Rapid eye movement sleep behavior disorder

Stuart J McCarter MD (Dr. McCarter of the Mayo Clinic has no relevant financial relationships to disclose.)
Michael J Howell MD, editor. (Dr. Howell of the University of Minnesota received grant support from Apnex and GE and honorariums from Inspire as a panel member.)
Originally released September 9, 1993; last updated May 8, 2020; expires May 8, 2023

This article includes discussion of rapid eye movement sleep behavior disorder, REM sleep behavior disorder, and RSBD. The foregoing terms may include synonyms, similar disorders, variations in usage, and abbreviations.


In this article, the author reviews and updates REM sleep behavior disorder (RBD), characterized by REM sleep without atonia (RSWA) with potentially injurious dream enactment. The RSWA of RBD is due to dysfunction of REM-related circuitry in the pons and medulla and often predates the development of Parkinson disease or other disorders of alpha-synuclein pathology. Other pathogenic processes include orexin deficiency, pontomedullary lesions, limbic dysfunction, hypothalamic dysfunction, as well as toxic effects from serotonergic antidepressant medications. Management of RBD is focused on decreasing sleep-related injury through changes in the sleeping environment and, if necessary, bedtime melatonin and/or clonazepam. As RBD is a prodromal syndrome of alpha-synuclein degeneration, it is an ideal target for disease modifying agents.

Key points


• Under nonpathological circumstances, REM sleep is characterized by an activated brain state in combination with skeletal muscle paralysis. This paradox, wake-like brain activity combined with flaccid motor function, prevents the enactment of dream activity. In REM sleep behavior disorder (RBD), REM sleep atonia is lost and patients act out dream mentation.


• The majority of patients with spontaneously occurring RBD (idiopathic RBD, iRBD) will eventually demonstrate signs and symptoms of neurodegenerative disorders, most commonly one of the synucleinopathies (Parkinson disease, dementia with Lewy bodies, and multiple system atrophy), often after a prolonged interval lasting decades. RBD in the setting of other neurodegenerative diseases such as Alzheimer disease suggests co-mingling synucleinopathy.


• iRBD patients have an approximately 6% risk per year after RBD diagnosis of being diagnosed with Parkinson disease, dementia with Lewy bodies, or multiple system atrophy.


• Parkinson disease patients with RBD have more rapid disease progression, more cognitive impairment, and more postural instability and falls, with an overall worse prognosis compared with Parkinson disease patients without RBD.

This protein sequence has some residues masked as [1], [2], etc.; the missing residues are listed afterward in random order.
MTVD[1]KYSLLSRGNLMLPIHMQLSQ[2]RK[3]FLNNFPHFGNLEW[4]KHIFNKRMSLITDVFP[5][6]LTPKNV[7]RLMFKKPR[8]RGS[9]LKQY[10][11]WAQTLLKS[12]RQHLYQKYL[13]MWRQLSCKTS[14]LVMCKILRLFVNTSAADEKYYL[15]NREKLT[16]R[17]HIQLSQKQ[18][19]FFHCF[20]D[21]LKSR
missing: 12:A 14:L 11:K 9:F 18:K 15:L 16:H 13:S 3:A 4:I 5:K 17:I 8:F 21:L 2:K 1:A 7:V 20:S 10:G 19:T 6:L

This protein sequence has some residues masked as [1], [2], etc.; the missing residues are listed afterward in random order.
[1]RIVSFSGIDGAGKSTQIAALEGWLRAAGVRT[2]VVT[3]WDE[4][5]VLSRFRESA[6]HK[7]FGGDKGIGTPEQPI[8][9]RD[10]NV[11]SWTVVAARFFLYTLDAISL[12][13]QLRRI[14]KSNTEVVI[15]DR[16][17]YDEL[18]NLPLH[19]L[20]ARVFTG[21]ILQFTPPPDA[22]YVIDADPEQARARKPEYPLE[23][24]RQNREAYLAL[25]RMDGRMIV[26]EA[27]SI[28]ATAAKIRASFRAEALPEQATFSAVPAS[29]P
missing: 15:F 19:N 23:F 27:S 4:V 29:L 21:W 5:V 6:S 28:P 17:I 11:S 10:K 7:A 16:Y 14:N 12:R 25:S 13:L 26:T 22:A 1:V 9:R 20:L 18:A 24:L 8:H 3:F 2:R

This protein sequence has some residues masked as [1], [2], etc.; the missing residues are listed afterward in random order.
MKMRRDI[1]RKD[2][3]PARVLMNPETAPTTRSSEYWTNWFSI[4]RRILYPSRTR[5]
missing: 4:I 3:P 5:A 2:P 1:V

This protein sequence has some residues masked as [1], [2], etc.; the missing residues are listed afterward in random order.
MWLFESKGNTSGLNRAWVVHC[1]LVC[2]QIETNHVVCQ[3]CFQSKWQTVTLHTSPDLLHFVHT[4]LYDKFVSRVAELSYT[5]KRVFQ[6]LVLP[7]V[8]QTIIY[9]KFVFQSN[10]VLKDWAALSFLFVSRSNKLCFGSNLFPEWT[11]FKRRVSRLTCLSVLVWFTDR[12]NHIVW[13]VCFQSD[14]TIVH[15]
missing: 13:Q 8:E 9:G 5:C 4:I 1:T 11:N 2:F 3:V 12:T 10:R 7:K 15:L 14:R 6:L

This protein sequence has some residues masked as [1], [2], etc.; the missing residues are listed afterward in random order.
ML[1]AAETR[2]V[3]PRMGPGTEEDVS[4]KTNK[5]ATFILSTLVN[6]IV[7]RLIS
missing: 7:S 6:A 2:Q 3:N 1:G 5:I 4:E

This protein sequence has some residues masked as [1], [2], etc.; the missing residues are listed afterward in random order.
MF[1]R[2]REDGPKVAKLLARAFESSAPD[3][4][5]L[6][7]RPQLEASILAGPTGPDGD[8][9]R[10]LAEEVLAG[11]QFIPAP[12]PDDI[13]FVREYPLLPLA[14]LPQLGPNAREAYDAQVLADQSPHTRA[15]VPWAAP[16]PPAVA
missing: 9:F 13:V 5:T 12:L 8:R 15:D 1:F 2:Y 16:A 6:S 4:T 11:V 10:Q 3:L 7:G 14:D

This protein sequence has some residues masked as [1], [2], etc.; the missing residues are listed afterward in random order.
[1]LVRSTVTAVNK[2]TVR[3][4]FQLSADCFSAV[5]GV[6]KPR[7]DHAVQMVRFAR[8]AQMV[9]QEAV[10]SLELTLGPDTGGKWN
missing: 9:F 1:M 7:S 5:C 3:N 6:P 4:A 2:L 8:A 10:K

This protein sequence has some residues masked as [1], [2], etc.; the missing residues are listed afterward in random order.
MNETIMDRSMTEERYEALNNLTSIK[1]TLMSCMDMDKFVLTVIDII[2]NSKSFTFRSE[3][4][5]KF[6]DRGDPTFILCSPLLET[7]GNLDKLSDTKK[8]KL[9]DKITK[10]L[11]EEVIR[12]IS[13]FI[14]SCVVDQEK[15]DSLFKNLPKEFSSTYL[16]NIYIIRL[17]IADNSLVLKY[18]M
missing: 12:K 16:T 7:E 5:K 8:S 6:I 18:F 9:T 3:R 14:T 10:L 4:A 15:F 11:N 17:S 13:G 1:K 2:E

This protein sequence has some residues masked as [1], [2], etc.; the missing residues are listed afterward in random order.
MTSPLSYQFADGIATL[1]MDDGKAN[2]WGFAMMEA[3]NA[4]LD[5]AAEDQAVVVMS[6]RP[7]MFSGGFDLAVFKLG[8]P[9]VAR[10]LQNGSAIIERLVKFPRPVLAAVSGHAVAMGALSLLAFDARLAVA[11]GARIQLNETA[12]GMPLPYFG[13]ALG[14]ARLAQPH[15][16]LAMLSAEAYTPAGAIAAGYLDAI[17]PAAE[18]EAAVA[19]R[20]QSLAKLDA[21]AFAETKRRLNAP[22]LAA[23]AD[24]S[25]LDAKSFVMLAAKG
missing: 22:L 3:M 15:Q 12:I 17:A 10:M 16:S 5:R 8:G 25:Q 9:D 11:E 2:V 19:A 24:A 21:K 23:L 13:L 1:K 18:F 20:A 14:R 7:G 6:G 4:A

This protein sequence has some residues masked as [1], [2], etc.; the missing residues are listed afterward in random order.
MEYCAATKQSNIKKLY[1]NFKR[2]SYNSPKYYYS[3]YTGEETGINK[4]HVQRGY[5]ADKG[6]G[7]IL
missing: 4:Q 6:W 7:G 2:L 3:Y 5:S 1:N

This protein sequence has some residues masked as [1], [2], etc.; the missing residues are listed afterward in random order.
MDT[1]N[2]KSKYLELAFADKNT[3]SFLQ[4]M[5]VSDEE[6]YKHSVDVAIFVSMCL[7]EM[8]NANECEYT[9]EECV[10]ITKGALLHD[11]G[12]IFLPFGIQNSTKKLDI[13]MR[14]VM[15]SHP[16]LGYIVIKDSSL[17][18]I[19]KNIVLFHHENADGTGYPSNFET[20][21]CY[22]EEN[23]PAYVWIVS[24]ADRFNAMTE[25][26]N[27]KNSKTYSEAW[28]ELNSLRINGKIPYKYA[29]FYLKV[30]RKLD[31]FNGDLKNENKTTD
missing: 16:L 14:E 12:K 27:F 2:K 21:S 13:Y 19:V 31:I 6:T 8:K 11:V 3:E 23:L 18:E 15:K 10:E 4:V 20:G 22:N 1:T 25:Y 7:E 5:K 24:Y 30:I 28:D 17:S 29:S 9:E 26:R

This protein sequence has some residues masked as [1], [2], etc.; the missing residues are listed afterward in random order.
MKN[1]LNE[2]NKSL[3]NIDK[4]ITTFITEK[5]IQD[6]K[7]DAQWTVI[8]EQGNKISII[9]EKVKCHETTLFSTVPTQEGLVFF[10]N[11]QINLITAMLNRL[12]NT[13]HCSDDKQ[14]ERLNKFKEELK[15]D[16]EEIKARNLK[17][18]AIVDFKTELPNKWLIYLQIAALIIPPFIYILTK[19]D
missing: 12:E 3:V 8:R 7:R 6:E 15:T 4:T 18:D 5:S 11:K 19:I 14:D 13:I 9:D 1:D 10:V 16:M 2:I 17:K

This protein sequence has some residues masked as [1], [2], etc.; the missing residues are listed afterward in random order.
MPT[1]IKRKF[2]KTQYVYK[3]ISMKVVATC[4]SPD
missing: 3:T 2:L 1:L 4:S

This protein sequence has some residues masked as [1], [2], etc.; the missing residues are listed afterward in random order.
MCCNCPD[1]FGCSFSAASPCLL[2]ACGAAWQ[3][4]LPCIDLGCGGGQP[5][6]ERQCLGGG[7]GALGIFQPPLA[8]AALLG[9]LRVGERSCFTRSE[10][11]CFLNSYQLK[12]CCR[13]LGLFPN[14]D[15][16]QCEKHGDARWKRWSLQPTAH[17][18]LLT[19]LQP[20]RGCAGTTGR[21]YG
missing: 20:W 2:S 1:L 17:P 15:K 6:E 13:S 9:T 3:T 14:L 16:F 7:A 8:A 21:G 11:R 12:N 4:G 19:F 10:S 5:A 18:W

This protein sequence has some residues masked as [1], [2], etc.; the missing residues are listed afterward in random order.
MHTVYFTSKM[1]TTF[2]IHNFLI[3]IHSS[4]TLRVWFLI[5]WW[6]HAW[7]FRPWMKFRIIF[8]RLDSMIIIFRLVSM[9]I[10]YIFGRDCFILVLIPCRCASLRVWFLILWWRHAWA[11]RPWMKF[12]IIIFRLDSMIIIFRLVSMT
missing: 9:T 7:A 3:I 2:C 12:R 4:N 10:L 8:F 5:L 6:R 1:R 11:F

• Other causes of RBD include pontomedullary lesions, such as those from vascular injuries, mass lesion, or demyelinating disease. Commonly prescribed antidepressant medications, particularly selective serotonin reuptake inhibitors, result in RBD through uncertain mechanisms. Patients with narcolepsy due to dysfunction in the orexin hypothalamic circuit, which stabilizes sleep states, may also demonstrate RBD, but it may be less likely to develop a neurodegenerative disease than iRBD. By failing to stabilize REM sleep from wakefulness, orexin pathology results in cortical activation, but without REM sleep atonia.


• RBD management options include bedtime administrations of low-dose (0.5 to 1.0 mg) clonazepam or high-dose (6 to 12 mg) melatonin. For patients with medication refractory disease, a customized bed alarm may help prevent sleep-related injury.

Historical note and terminology

In 1817, James Parkinson wrote a monograph titled, “An Essay on the Shaking Palsy” (Parkinson 1817). This first comprehensive description of the disorder described frequently disrupted sleep. Parkinson hinted at a disorder of agitated dream enactment emerging from sleep.


“His (Case VI) attendants observed, that of late the trembling would sometimes begin in his sleep, and increase until it awakened him: when he always was in a state of agitation and alarm.”

“…when exhausted nature seizes a small portion of sleep, the motion becomes so violent as not only to shake the bed-hangings, but even the floor and sashes of the room.”

After the discovery of REM sleep in the 20th century, investigations explored the brainstem mechanisms of REM skeletal muscle paralysis. In 1965, experimental lesions of pontine regions adjacent to the locus coeruleus in cats caused absence of the expected REM sleep atonia and prominent motor behaviors during REM sleep (Jouvet and Delorme 1965).

Subsequently, in 1982, Dr. Carlos Schenck and Dr. Mark Mahowald evaluated a 68-year-old man with a history of violent dream enactment behavior. A subsequent polysomnogram demonstrated REM sleep without atonia along with vigorous dream enactment behavior. In 1986, Schenck and Mahowald published a series of patients with violent dream enactment behavior with a paucity of REM atonia and named the condition “REM sleep behavior disorder” (Schenck et al 1986). In 10 years, 38% of these original RBD patients had developed a parkinsonian syndrome, and within 25 years, the prevalence had risen to 81% (Schenck and Mahowald 2013).

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